• Dr. Sally

The Patch



The patch is a method of hormonal birth control in the form of a thin, adhesive patch that is applied to the skin every week for three weeks, then the fourth week is patch-free.


How does it work?

Hormones released from the patch are absorbed through the skin. Estrogen in the patch suppresses ovulation. Progestin thickens cervical mucus and thins the uterine lining. Together, these actions make egg release, fertilization, and implantation very unlikely.


How well does it work?

The patch is 99% effective in preventing pregnancy with perfect use and 91% effective with typical use.


The patch does not protect against sexually transmitted diseases (STDs).


How do I use it?

- First, apply a patch to the skin of either the upper arm, abdomen, buttock, or upper back where there is no hair. The skin under the patch should be clean and dry, with no lotions or creams.

- Second, wait one week, then remove the patch. Fold the old patch in half and throw it in the trash. Apply a new patch to a new location immediately.

- Third, repeat this process until you have worn a new patch every week for three weeks. Remove the third patch and do not apply a new patch for the fourth week. After seven patch-free days, begin the monthly cycle again again by applying a new patch. Avoid applying a patch on the same site in the same month. Do not apply the patch to the breast, genitals, or to broken or irritated skin.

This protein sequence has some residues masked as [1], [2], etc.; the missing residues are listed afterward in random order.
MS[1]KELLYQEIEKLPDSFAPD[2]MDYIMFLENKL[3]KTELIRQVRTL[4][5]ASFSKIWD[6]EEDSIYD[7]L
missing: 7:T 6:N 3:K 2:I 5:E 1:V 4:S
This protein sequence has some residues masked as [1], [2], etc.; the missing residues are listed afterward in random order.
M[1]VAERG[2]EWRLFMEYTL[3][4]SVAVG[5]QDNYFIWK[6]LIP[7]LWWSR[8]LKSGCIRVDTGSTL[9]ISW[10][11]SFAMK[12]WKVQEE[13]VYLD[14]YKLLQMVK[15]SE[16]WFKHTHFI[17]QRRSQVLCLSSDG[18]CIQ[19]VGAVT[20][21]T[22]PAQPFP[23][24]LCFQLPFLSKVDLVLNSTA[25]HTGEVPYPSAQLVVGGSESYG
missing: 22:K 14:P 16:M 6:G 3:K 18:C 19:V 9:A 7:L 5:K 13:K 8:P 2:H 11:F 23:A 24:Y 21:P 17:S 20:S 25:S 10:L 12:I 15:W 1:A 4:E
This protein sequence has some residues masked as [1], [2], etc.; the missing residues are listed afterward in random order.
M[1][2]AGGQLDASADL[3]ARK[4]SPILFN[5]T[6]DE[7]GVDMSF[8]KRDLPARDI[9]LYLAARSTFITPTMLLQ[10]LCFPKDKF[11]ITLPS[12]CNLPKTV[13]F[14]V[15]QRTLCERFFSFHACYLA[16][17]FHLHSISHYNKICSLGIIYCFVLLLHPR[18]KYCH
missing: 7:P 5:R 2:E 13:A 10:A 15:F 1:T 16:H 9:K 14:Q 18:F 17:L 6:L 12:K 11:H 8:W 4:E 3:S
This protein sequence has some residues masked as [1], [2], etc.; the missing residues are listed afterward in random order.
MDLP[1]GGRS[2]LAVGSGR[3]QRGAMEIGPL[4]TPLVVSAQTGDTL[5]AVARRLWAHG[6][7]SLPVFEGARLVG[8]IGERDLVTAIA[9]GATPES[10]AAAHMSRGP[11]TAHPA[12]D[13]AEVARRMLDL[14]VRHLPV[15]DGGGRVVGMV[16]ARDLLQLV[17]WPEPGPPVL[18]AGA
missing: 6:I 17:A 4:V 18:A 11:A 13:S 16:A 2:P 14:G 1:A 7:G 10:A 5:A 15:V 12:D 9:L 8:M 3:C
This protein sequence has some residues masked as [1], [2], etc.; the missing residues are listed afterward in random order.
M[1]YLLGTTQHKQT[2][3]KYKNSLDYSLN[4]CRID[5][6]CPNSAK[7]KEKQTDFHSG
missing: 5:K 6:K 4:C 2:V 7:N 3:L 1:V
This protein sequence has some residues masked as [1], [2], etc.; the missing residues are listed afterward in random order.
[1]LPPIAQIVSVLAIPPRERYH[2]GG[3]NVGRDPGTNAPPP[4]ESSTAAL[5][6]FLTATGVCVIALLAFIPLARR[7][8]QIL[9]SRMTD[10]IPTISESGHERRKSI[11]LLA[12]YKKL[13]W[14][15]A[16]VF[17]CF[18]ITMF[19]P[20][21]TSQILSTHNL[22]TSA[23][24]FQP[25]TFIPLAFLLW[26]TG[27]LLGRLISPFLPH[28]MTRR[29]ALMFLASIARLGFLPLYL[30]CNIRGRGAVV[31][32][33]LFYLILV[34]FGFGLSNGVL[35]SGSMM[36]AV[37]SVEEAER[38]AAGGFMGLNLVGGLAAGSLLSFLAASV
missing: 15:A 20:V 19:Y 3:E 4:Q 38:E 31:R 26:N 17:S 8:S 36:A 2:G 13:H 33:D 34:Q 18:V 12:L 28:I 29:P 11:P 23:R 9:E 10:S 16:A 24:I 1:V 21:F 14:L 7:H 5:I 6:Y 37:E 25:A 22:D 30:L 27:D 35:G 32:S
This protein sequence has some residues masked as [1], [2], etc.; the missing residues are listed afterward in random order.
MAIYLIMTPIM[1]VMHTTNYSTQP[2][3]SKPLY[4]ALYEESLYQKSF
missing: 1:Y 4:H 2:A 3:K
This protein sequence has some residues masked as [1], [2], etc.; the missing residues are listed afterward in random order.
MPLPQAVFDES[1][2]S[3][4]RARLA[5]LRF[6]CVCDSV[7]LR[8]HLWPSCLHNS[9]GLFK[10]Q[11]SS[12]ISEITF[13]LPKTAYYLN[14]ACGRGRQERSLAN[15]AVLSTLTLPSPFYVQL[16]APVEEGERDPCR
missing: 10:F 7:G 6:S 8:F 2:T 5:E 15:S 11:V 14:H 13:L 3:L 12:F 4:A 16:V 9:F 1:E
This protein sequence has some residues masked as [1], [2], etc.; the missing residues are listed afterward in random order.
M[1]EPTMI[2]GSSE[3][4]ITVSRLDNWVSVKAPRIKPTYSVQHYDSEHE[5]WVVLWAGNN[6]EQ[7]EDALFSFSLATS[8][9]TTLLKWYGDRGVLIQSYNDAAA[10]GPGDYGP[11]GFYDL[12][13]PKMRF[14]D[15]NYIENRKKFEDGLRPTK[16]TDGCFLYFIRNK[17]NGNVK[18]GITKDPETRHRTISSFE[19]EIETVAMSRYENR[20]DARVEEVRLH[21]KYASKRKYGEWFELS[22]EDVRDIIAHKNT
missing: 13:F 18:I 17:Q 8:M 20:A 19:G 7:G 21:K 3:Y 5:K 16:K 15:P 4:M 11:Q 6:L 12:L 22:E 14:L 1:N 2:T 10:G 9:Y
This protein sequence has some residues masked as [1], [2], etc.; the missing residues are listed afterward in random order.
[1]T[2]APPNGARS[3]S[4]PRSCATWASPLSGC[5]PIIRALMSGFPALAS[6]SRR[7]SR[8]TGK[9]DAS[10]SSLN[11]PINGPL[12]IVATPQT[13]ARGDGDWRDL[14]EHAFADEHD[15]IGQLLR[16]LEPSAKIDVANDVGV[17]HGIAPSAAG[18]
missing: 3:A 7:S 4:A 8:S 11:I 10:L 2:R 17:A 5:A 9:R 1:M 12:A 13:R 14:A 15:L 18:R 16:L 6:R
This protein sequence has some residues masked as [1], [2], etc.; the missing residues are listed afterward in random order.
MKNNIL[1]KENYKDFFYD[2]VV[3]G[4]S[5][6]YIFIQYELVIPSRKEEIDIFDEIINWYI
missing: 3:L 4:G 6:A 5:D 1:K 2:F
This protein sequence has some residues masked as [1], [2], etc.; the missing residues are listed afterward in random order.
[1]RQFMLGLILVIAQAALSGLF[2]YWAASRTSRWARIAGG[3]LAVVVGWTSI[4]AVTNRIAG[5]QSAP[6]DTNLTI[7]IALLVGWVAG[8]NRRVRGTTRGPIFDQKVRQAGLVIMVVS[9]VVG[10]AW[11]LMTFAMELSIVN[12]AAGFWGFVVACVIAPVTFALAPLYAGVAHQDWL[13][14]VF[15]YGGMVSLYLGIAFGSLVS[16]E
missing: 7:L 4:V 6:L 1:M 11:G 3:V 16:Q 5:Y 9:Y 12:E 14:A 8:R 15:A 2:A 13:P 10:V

What if the patch falls off?

Put the patch back on right away. If the patch will not stick or if the patch has been off for more than 24 hours, apply a new patch to a new site and use a backup method of birth control for the next seven days.

The day that you placed the new patch is your new patch change day. If this occurred during the third patch week, skip the patch-free week and apply a new patch on your patch change day.


What if I forget to change it on time?

Each patch delivers enough hormone to prevent pregnancy for up to nine days of use. If you left it on for longer than that, remove it and apply a new patch to a new location right away. Use a backup method for the next seven days. Consider using emergency contraception if you had sex when the patch was hormone-depleted.


What are some side effects might I experience?

Though rare, there are serious side effects that can occur when using the patch. These include blood clots and strokes. If you experience sudden and/or severe pain in your abdomen, chest, head, or legs that may be accompanied by dizziness, nausea, vomiting, difficulty catching your breath, or changes in vision or mental status, call your healthcare provider right away and/or get to an emergency room.


You may experience nausea, headache, breast tenderness, or changes in bleeding patterns. These symptoms usually resolve within 3 months of patch use. Some people experience skin irritation.


What if I want to get pregnant soon?

The patch is a good option for persons thinking about getting pregnant within the next year. Conception can occur as quickly as the first patch-free week.


Is it right for me?

The ring is an effective, convenient, pill-free option that is safe for most people. Some health conditions make it unsafe to use the patch but the minipill can be used instead (examples: history of blood clots, high blood pressure, and smoker over age 35). The patch may not be the best option if you have a skin condition (such as eczema).

Connect to learn more about our work to expand access to birth control. Or email us.

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